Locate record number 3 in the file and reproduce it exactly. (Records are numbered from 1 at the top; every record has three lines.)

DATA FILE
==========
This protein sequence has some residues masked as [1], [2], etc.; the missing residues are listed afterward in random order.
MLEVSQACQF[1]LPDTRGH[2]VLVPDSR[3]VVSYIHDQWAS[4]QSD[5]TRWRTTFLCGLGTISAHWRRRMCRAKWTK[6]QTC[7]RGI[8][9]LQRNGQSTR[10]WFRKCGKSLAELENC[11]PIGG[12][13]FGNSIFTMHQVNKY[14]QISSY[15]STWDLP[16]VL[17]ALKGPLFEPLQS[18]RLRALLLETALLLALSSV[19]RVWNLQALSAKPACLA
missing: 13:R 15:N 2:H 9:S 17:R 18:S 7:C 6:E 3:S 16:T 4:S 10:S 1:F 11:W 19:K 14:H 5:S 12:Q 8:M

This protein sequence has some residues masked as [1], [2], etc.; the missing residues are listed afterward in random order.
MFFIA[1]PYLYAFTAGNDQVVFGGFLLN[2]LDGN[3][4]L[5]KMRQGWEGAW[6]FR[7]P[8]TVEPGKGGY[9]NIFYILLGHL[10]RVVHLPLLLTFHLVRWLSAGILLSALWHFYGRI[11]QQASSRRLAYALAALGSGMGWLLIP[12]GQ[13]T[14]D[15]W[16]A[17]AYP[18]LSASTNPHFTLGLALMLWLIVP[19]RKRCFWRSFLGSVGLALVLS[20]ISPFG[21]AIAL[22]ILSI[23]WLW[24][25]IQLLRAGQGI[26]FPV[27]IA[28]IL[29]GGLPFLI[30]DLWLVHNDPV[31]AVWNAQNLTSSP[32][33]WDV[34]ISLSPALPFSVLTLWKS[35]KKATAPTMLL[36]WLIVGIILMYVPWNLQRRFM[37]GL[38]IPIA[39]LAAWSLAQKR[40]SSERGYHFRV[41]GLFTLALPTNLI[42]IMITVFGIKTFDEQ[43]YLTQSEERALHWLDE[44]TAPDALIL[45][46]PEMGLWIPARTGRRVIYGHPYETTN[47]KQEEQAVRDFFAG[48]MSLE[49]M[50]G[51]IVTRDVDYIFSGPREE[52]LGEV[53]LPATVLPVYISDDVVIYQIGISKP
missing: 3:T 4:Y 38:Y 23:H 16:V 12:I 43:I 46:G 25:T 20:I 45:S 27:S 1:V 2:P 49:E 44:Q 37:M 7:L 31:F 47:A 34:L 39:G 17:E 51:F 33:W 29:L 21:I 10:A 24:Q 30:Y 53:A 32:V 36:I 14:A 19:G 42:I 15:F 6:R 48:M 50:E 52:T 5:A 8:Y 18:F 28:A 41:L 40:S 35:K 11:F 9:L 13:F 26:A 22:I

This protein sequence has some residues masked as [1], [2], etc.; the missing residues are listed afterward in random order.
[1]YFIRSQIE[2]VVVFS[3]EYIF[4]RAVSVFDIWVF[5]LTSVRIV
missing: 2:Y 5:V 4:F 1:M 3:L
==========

This protein sequence has some residues masked as [1], [2], etc.; the missing residues are listed afterward in random order.
[1]YFIRSQIE[2]VVVFS[3]EYIF[4]RAVSVFDIWVF[5]LTSVRIV
missing: 2:Y 5:V 4:F 1:M 3:L